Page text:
Since its inception, The Autism Model School has maintained a commitment to the use of evidence-based interventions that aims to support our students toward leading meaningful and happy lives.  A multi-disciplinary approach (including applied behavior analysis, speech-language pathology, and occupational therapy) is taken to develop a highly individualized education plan for each student enrolled at the Autism Model School.  The information provided below is intended to provide a broad overview of some of the curricular options available to students at The Autism Model School.  Visitors to this site are advised to keep in mind that each child with autism has specific individual needs that must be addressed.  As such, no list provided here is intended to be completely comprehensive of ALL of the needs of ALL students.  Staff at the Autism Model School work collaboratively to ensure that each student has an individually-tailored plan designed to address their most significant needs.  Often times, additional (often discipline-specific) assessments and/or treatment plans must be administered/developed to most appropriately serve each student.

With that said, most of our students have individual goals that target relevant gains in the some or all of the following educational domains:  language/communication, adaptive behavior, social/leisure skills, fine and gross motor development, activities of daily living and independent living, learner readiness skills, traditional academics, and community participation/job-readiness.  The Autism Model School utilizes the science of Applied Behavior Analysis as a foundation for addressing each of these educational domains.

What is Applied Behavior Analysis?

Applied Behavior Analysis utilizes the general principles of learning, with an emphasis on the use of positive reinforcement, to solve or reduce problems of social relevance.  Over 40 years of research exists supporting the use of procedures based in the science of Applied Behavior Analysis towards not only reducing problematic behavior but also increasing appropriate skills (communication, social/leisure, academics, activities of daily living, etc.) with individuals with developmental disabilities-including autism.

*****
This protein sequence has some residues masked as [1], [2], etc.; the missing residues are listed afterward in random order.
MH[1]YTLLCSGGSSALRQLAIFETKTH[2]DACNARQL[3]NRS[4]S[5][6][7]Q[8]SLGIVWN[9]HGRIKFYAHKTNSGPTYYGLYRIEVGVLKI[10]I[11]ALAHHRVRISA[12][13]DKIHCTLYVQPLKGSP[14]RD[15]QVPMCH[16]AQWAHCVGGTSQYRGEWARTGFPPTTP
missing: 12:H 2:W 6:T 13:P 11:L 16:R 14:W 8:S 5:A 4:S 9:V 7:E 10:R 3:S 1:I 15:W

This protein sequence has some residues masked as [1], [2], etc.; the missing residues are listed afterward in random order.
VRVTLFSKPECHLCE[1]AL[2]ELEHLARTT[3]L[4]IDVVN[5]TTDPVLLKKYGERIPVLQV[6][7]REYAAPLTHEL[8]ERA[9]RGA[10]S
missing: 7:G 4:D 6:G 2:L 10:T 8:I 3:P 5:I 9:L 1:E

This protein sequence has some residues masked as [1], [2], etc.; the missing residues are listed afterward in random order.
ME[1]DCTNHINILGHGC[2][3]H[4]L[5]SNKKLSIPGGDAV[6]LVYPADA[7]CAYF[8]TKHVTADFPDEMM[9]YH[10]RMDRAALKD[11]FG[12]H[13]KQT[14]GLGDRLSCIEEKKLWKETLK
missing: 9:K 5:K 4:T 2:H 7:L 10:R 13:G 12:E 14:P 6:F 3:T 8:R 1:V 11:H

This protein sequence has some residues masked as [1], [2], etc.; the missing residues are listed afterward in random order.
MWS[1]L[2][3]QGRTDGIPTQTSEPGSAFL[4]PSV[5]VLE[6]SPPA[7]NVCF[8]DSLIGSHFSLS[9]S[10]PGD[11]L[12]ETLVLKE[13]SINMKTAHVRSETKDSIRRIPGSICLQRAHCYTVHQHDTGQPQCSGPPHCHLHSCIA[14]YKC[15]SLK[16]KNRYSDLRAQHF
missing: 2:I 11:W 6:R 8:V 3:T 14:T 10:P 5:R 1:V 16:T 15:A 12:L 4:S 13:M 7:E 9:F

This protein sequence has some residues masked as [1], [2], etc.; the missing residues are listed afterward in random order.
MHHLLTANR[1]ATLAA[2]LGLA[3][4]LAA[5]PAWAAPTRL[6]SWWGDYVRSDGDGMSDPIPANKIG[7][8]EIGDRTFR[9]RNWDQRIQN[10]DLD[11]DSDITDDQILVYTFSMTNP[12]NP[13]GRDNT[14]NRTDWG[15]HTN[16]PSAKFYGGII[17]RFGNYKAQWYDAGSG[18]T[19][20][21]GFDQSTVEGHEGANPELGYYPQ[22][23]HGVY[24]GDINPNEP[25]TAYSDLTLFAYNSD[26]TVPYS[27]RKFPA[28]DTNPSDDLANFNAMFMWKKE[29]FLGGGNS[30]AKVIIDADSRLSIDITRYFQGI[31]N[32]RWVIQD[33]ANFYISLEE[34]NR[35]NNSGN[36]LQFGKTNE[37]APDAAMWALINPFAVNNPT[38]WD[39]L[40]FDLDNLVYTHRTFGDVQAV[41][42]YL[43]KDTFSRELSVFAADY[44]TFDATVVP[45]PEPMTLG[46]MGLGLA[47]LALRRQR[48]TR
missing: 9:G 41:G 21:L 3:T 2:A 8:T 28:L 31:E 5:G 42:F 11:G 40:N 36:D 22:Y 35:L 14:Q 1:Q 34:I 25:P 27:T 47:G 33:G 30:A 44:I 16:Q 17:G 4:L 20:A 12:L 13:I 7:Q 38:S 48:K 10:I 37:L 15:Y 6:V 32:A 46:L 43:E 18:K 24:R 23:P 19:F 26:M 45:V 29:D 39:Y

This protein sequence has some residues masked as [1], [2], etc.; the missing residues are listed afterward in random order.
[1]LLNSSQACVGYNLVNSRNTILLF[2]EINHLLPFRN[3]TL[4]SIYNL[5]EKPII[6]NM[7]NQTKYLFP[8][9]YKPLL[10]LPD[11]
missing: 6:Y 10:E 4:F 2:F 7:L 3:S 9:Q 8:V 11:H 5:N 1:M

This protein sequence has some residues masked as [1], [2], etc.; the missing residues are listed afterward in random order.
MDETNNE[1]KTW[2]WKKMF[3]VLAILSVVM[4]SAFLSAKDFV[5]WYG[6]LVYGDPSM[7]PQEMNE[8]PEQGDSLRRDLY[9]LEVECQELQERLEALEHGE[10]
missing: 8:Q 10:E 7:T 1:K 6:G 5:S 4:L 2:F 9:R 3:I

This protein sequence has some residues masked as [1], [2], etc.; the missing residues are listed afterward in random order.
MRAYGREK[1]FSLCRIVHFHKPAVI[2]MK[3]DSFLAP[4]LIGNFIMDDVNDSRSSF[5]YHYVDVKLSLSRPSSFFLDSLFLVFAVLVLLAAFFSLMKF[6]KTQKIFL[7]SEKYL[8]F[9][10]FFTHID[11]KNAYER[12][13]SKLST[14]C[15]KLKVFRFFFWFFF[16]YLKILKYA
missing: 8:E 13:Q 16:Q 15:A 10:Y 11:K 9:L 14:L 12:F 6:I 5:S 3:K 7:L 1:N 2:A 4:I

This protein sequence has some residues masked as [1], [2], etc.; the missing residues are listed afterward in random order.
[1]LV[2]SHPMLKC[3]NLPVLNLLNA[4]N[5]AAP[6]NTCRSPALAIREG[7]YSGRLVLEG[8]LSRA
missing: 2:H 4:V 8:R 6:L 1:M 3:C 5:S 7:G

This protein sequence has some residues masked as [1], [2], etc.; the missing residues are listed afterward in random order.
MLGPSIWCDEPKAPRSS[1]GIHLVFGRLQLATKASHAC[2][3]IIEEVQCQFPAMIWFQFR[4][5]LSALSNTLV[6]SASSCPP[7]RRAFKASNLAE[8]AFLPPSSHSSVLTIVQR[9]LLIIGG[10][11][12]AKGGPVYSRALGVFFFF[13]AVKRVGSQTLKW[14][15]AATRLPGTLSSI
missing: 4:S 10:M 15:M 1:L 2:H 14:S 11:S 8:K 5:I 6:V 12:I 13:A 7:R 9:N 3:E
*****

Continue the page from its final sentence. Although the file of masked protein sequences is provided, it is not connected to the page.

Due to the overwhelming peer-reviewed evidence-base, several national scientific organizations have officially concluded that Applied Behavior Analysis is an effective treatment approach for individuals with autism.  These organizations include The National Institute of Mental Health, The National Academies Press, The Association for Science in the Treatment of Autism, Autism Speaks, and The Organization for Autism Research.  In addition, the Surgeon General of the United States released a report in 1999 (Surgeon General Report on Mental Health) in which autism treatment was specifically addressed with the following statement:   “30 years of research demonstrated the efficacy of applied behavioral methods in reducing inappropriate behavior and increasing communication, learning, and appropriate social behavior.”   More information related to Applied Behavior Analysis can be obtained at the following Websites:

Autism Speaks:

Association for Behavior Analysis- International:

Association of Professional Behavior Analysts:

Behavior Analyst Certification Board:

Your Child’s Individual Curriculum Begins with You…

Our teachers seek parent input during all stages of the drafting of your child’s individualized education plan leading up to and during the Individual Education Plan Team Meeting.  If there are particular skills that you feel should be prioritized in your child’s education, inform your child’s teacher and we will work to include this skill (or a relevant pre-requisite skill) in your child’s individual education plan.

Language and Learner Readiness Assessments, Curriculum Guides, and Curriculum

The Autism Model School utilizes a variety of assessments to help inform and pinpoint educational needs of each individual student.  Due to the wide developmental (and age) range of our student body, we select student assessments on an individual basis.  Several of our classrooms utilize the Verbal Behavior Milestones Assessment and Placement Program (VB-MAPP) or the Assessment of Basic Language and Learning Skills- Revised (ABLLS-R) as a backbone for determining where to begin instruction with your child.  The results of these assessments lead to the development of an individually tailored curriculum for each child.  Additionally, the Autism Model School utilizes the Picture Exchange Communication System (PECS) with several students who may not be ready for vocal-verbal communication.  PECS is a unique alternative/augmentative communication system developed for individuals with developmental disabilities-including autism.  The PECS intervention system places a primary emphasis on the initiation aspect of communication.  More information related to each of these tools can be found here: